Academic journal article Hecate

The Sock Seller's Socks, the Plum Picker's Plums

Academic journal article Hecate

The Sock Seller's Socks, the Plum Picker's Plums

Article excerpt

The sock-seller is making me laugh as I stroll and he struts through Skopje city park. The sock-seller in his crocodile shoes, always a pointed toe's length in front, telling me his wise-fool, guest-worker stories from Germany; about the lies he had to tell to get the jobs.

"i told them: Yes, of course. My family and I are master cowwashers from generations. We shampoo and condition cows morning and night. Sheep. Goats. Roosters. Hens. I can shampoo anything you want. Believe me!"

Naturally, when we come to it, we sit ourselves on a bench, by a lake, in the park and lick the ice-creams the sock-seller has insisted he buy for me, for him, for us. Then, when the ice-creams are licked, had and done, the sock-seller, in a relaxed way, lifts one foot onto one thigh so that his pants pull up and expose one sock.

It is thin and patched and worn as you would expect. Just as the carfixer's car is always in the garage; and the plumber's tap always has a drip; and the dog-catcher's dog is too-often lost; and the backcracker's back always has a crick. And the story-collector can never think of what to say next in a conversation. As it is with me now. I just listen, encourage and nod.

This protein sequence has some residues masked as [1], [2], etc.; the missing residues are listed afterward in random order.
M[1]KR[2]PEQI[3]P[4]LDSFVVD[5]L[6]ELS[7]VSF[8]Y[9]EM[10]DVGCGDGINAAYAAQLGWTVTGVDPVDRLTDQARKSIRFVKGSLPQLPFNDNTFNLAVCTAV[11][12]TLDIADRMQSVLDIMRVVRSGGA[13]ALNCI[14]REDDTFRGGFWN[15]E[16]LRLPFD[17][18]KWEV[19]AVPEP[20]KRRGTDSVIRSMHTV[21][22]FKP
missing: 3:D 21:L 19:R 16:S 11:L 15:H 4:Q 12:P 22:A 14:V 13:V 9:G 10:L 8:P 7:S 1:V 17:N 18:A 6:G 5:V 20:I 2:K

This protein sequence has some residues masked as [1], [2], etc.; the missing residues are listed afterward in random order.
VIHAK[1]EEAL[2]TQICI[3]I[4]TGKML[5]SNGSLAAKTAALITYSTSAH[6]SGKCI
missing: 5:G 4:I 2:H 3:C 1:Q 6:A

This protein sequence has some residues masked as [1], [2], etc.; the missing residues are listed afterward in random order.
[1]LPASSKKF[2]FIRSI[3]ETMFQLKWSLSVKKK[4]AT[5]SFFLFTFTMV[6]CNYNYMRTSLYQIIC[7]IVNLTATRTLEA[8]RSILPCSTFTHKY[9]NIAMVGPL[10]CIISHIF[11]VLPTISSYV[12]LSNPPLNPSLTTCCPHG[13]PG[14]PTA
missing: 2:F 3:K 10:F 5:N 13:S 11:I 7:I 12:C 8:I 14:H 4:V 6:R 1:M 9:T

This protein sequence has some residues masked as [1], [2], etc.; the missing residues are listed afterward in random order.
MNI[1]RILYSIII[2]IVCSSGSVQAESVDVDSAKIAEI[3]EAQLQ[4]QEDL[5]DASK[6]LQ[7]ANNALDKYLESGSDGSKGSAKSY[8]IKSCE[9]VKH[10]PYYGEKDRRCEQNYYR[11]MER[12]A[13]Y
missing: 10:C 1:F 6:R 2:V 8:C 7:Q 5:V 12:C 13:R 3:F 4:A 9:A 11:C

In this lull, predictably, the sock-seller is faking some kind of yawn. He is stretching his arms up behind his head; then out to the sides; then onto the back of the bench and around my shoulders, not touching, but almost.

Now, I know what he's doing. But does he know what I'm doing? Even more importantly, do I know? Do I know what I will be expected to do in return? I do. And I won't. But does he know that I won't? I don't think he does. He will go on and on until he is sure. It's like a drug; I just want his stories. I want them now.

"After I was a cow-washer, I went to Berlin and became a lambcutter and a beef-shaver at a döner kebab's."

He tells me what I would like to hear: about the kilos of meat he had to kick with the point of his crocodile shoe under the stainless steel as he learned his trade; while his boss, who thought he'd employed a professional, was looking the other way. …

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